Friday, January 27, 2012

Bank of England and HM Treasury agree on covert operations to save banks

HM Treasury and the Bank of England have agreed on a Memorandum of Understanding under which the BoE will conduct covert operations if requested to do so by the Treasury.

Clearly, the areas of the UK government that supervise the financial system believe that the invisible hand works best when there are secrets.

This directly contradicts Econ 101 where students are taught that a necessary requirement for the invisible hand to work properly is that buyers know what they are buying.  How could a buyer of a bank's securities have all the useful, relevant information so that they could assess the riskiness of the bank and know what they are buying if the bank is part of a covert operation?

With ultra transparency, market participants can assess the risk of each bank.  As a result, market participants will demand a higher rate of return from the riskier banks.

Some banks will see this increase in their funding costs and respond by lowering their risks.

Other banks will ignore the increase in their funding costs and increase their risks.  As these banks increase their risk, an interesting thing happens to the ownership of their securities.  Each owner decreases the amount of exposure towards that level that the owner can afford to lose if the bank goes under.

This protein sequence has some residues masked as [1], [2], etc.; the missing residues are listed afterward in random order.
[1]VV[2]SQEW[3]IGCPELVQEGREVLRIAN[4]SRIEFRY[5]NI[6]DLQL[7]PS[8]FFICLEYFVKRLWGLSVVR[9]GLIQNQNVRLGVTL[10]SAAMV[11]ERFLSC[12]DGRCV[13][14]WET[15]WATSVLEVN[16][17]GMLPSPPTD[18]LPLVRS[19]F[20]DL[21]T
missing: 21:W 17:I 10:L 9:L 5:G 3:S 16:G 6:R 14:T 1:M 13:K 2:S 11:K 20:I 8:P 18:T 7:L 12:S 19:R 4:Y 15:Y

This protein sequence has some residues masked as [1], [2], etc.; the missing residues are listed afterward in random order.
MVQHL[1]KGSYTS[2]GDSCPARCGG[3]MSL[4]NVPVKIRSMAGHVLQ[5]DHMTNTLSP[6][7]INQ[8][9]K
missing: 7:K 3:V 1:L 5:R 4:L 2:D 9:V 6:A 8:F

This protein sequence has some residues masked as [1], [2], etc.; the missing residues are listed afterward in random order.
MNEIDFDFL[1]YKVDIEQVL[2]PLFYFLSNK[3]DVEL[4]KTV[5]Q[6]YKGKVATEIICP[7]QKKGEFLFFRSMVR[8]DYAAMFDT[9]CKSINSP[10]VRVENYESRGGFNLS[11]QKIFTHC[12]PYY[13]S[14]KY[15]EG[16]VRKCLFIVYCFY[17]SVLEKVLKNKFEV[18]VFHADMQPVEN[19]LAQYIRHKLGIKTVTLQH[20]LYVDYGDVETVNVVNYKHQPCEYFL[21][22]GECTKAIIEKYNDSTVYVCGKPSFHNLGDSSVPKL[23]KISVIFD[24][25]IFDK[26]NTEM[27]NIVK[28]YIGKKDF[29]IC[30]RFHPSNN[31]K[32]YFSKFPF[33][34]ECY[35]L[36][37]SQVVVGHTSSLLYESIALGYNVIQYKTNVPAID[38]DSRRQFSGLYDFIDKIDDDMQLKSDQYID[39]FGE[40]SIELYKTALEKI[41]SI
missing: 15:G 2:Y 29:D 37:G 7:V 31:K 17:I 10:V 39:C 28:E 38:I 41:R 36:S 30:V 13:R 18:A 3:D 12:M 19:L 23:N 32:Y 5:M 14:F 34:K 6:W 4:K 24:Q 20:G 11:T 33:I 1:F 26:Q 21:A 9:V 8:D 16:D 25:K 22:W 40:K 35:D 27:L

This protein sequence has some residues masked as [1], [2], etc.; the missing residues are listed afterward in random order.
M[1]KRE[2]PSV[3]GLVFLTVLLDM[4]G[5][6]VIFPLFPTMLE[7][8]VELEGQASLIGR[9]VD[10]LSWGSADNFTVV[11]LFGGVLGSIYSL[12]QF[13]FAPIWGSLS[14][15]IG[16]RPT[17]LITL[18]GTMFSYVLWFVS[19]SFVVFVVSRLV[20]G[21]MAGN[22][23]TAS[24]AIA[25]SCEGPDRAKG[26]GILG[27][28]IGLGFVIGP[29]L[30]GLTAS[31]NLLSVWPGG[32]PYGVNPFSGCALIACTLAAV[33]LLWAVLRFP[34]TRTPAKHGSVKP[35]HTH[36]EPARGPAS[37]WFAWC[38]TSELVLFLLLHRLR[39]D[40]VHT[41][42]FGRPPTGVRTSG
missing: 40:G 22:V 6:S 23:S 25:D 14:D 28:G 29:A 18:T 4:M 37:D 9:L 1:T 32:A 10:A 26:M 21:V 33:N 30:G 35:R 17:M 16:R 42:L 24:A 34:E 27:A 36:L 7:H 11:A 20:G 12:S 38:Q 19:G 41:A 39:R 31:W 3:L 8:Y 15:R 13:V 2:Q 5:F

I think of this as simple asset allocation towards low risk securities and away from high risk securities.  Market participants see failure as a real possibility and adjust their exposure accordingly.  This is the essence of market discipline -- something banks have not been exposed to for decades.

If in fact a bank subsequently fails, there is no pressure on regulators to bail it out as the issue of contagion has already been addressed (investors are only exposed to what they can afford to lose).

Hence, there is no need for a secret operation and this includes when the central bank acts as a lender of last resort.  Please note how the long term refinancing operation undertaken by the ECB has completely eliminated any stigma from borrowing from any central bank.

How is the market better off for the government misrepresenting the financial condition of a bank and conducting covert programs?  It isn't.

The reason the interbank loan market in Europe is frozen like a rock is that no one knows which banks are solvent and which are not.  All the secret government programs have done nothing to answer this question.

If you want to maintain an inherently unstable financial system with regulators contributing directly to financial instability, you don't have disclosure and you allow governments to conduct secret bailouts.

Where the Chancellor directs the Bank to conduct a support operation, either to the financial system as a whole or to one or more individual firms, the Bank will act as the Treasury’s agent. 
The Bank will set up a Special Purpose Vehicle (SPV), separate from the Bank’s balance sheet, to effect the support operation. 
The Bank and the Vehicle will be indemnified by the Treasury. 
Where the Treasury has determined that the operation needs to be carried out covertly, the Bank will execute the operation in a way which best ensures that the existence of the operation does not become public.

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